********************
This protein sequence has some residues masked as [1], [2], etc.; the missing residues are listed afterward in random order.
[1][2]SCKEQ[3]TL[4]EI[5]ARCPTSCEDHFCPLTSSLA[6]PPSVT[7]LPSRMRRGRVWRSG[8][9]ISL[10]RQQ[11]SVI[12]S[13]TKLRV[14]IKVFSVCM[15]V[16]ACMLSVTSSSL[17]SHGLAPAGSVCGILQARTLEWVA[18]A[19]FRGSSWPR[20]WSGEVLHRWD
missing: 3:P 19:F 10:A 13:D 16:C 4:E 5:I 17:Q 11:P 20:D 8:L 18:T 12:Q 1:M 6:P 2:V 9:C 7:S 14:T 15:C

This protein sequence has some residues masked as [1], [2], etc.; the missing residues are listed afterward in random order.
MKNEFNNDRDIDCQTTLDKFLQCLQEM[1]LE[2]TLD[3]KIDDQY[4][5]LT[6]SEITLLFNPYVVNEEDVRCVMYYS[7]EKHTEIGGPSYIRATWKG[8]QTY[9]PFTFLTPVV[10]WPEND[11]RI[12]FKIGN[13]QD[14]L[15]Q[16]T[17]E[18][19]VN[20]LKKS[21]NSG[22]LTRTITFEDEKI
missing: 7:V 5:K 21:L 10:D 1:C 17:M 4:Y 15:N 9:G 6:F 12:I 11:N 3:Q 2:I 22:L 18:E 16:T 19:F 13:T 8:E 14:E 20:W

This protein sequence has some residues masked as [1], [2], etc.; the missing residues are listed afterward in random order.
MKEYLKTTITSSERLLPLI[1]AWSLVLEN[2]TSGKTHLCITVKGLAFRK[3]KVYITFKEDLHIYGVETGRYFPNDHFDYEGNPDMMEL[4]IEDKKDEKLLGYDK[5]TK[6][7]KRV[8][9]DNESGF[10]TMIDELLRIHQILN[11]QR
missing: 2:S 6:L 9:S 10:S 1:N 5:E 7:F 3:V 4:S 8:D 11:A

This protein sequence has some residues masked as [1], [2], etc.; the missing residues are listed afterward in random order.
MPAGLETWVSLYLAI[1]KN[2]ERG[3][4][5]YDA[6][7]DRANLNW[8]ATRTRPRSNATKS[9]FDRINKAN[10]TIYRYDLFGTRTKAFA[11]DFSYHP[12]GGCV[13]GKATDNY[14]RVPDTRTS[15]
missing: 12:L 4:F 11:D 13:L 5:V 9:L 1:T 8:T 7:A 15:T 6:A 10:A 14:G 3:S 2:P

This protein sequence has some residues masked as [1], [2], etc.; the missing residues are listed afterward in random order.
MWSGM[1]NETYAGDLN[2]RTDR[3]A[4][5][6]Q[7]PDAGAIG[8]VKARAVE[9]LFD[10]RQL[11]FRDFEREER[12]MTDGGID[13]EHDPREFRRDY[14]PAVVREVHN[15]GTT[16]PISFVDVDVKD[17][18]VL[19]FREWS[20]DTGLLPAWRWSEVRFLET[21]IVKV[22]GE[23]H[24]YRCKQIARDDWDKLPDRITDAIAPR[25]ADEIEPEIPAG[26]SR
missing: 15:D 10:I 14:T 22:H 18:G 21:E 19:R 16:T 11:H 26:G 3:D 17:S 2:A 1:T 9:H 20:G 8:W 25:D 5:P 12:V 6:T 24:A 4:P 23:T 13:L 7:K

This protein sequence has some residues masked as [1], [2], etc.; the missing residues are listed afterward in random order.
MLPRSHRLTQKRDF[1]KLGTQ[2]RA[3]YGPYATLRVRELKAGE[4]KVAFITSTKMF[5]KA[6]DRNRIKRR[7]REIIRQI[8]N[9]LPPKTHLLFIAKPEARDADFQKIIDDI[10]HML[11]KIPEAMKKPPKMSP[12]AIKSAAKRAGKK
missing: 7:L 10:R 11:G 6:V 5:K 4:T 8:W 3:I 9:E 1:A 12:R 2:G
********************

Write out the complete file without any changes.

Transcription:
This protein sequence has some residues masked as [1], [2], etc.; the missing residues are listed afterward in random order.
[1][2]SCKEQ[3]TL[4]EI[5]ARCPTSCEDHFCPLTSSLA[6]PPSVT[7]LPSRMRRGRVWRSG[8][9]ISL[10]RQQ[11]SVI[12]S[13]TKLRV[14]IKVFSVCM[15]V[16]ACMLSVTSSSL[17]SHGLAPAGSVCGILQARTLEWVA[18]A[19]FRGSSWPR[20]WSGEVLHRWD
missing: 3:P 19:F 10:A 13:D 16:C 4:E 5:I 17:Q 11:P 20:D 8:L 18:T 12:Q 1:M 6:P 2:V 9:C 7:S 14:T 15:C

This protein sequence has some residues masked as [1], [2], etc.; the missing residues are listed afterward in random order.
MKNEFNNDRDIDCQTTLDKFLQCLQEM[1]LE[2]TLD[3]KIDDQY[4][5]LT[6]SEITLLFNPYVVNEEDVRCVMYYS[7]EKHTEIGGPSYIRATWKG[8]QTY[9]PFTFLTPVV[10]WPEND[11]RI[12]FKIGN[13]QD[14]L[15]Q[16]T[17]E[18][19]VN[20]LKKS[21]NSG[22]LTRTITFEDEKI
missing: 7:V 5:K 21:L 10:D 1:C 17:M 4:Y 15:N 9:G 6:F 12:I 11:N 3:Q 2:I 22:L 18:E 16:T 19:F 13:T 8:E 14:E 20:W

This protein sequence has some residues masked as [1], [2], etc.; the missing residues are listed afterward in random order.
MKEYLKTTITSSERLLPLI[1]AWSLVLEN[2]TSGKTHLCITVKGLAFRK[3]KVYITFKEDLHIYGVETGRYFPNDHFDYEGNPDMMEL[4]IEDKKDEKLLGYDK[5]TK[6][7]KRV[8][9]DNESGF[10]TMIDELLRIHQILN[11]QR
missing: 2:S 6:L 9:S 10:S 1:N 5:E 7:F 3:V 4:S 8:D 11:A

This protein sequence has some residues masked as [1], [2], etc.; the missing residues are listed afterward in random order.
MPAGLETWVSLYLAI[1]KN[2]ERG[3][4][5]YDA[6][7]DRANLNW[8]ATRTRPRSNATKS[9]FDRINKAN[10]TIYRYDLFGTRTKAFA[11]DFSYHP[12]GGCV[13]GKATDNY[14]RVPDTRTS[15]
missing: 12:L 4:F 11:D 13:L 5:V 9:L 1:T 8:T 7:A 15:T 6:A 10:A 14:G 3:S 2:P

This protein sequence has some residues masked as [1], [2], etc.; the missing residues are listed afterward in random order.
MWSGM[1]NETYAGDLN[2]RTDR[3]A[4][5][6]Q[7]PDAGAIG[8]VKARAVE[9]LFD[10]RQL[11]FRDFEREER[12]MTDGGID[13]EHDPREFRRDY[14]PAVVREVHN[15]GTT[16]PISFVDVDVKD[17][18]VL[19]FREWS[20]DTGLLPAWRWSEVRFLET[21]IVKV[22]GE[23]H[24]YRCKQIARDDWDKLPDRITDAIAPR[25]ADEIEPEIPAG[26]SR
missing: 15:D 10:I 14:T 22:H 18:G 21:E 19:R 16:T 11:H 26:G 3:D 17:S 2:A 1:T 9:H 20:G 8:W 25:D 5:P 12:V 6:T 24:A 4:P 23:T 13:L 7:K

This protein sequence has some residues masked as [1], [2], etc.; the missing residues are listed afterward in random order.
MLPRSHRLTQKRDF[1]KLGTQ[2]RA[3]YGPYATLRVRELKAGE[4]KVAFITSTKMF[5]KA[6]DRNRIKRR[7]REIIRQI[8]N[9]LPPKTHLLFIAKPEARDADFQKIIDDI[10]HML[11]KIPEAMKKPPKMSP[12]AIKSAAKRAGKK
missing: 7:L 10:R 11:G 6:V 5:K 4:T 8:W 3:I 9:E 1:A 12:R 2:G